Undoubtedly, you've heard Citigroup's (NYSE:C) good news... the bank only lost $2.5 billion last quarter. It was better than - or should I say, not as bad as - analysts expected, and some investors used it as a reason to keep the rally alive.
While I applaud the company's ability to only perform poorly rather than terribly, I have to also wonder if the apparent immunity to moderately bad news has blinded the market to worthy opportunities in banking.
There were actually a couple of dozen banks reporting earnings on Thursday. Citigroup was one of the three major, national banks with quarterly earnings to announce. The other twenty or so were smaller, regional banks. It would have taken a lot of data mining (which I did) to notice this, but there's a stark disparity between the results of large cap banks and their smaller brethren. Are we enamored by the wrong group?
Bigger Isn't Necessarily Better
It wasn't just Citigroup that turned in disappointing numbers. BB&T (NYSE:BBT) also fell short with its $428 million in earnings. Profitable, yes, but noticeably less than the $458 million it made in the same quarter one year earlier. Had it not been for one-time charge-offs for - do I even need to say it? - non-performing loans, the company would have posted income of $377 million. Wells Fargo (NYSE:WFC) also successfully played the "could have been worse" card, by not losing.
In all fairness, PNC Financial Services Group (NYSE:PNC) did turn in a nice increase in its bottom line from $423 million in 2007 to $505 million for the same three month period in 2007. They may be one of the few bright spots though, as most banks are still suffering from lingering loan write-offs.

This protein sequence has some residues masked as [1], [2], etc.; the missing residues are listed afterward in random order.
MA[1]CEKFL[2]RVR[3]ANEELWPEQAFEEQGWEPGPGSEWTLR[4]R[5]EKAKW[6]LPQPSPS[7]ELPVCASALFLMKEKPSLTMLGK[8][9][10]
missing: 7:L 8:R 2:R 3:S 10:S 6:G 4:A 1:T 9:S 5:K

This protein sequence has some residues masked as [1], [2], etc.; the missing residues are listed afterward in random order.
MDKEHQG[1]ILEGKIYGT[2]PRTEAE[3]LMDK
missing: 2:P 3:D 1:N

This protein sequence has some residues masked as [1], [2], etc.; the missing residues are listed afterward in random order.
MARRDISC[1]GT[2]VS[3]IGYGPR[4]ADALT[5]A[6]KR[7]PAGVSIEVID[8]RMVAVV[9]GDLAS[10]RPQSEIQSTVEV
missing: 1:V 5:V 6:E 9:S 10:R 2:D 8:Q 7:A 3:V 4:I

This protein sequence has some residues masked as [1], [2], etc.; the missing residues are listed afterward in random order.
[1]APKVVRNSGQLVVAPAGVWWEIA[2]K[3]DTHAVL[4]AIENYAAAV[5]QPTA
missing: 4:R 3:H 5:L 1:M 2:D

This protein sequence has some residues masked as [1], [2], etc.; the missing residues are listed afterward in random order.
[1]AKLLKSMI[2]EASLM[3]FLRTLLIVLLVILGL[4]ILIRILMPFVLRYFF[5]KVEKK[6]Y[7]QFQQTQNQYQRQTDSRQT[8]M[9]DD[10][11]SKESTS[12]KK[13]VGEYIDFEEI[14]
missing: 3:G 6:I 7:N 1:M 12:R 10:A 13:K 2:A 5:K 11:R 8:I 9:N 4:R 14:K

In most cases, the write-offs for non-performing loans deemed "one time" charges seem to be recurring each quarter. It's just that a different group of loans is written-off. Wells Fargo is one of several banks that is specifically planning for more charge-offs in the future.
Rally For The Regionals
Perhaps their inability or unwillingness to get involved in subprime loan portfolios was ultimately a good thing for the smaller banks. Though some of these companies are involved with Alt-A and similar loans, most don't have much or any liability on that front. (For more on these higher risk loans, check out The Fuel That Fed The Subprime Meltdown.)
Take a look at July 17's posted earnings from last quarter for a large number of regional banks, compared to analysts' estimated earnings.
|Company||Estimated Quarterly EPS||Actual Quarterly EPS||Market Cap|
|Berkshire Hills Bancorp
|Citizens Republic Bancorp
|Great Southern Bancorp
|Simmons First National
|Zions Bancorp (Nasdaq:ZION)||$0.74||$0.65||$2.81B|
It wasn't all stellar, but two things stick out:
1. There were far more gains than losses, even if the gains were smaller than last year's comps.
2. Several of these smaller and regional banks topped estimates. Not all did, but many did.
Whatever subprime issues were ailing both groups - large and small - seem to not be much of a problem for the smaller banks any longer. Perhaps it's because they have fewer (relatively) non-performing loans to deal with. The big banks still have lots of bad loans on the books, setting up more quarters like this one.
As such, enjoy whatever rally there is from the major banking stocks; I don't think they have the right stuff to sustain the interest. Regional banks, on the other hand, are actually justifying their values with decent results.
For more on evaluating banks, check out Analyzing A Bank's Financial Statements.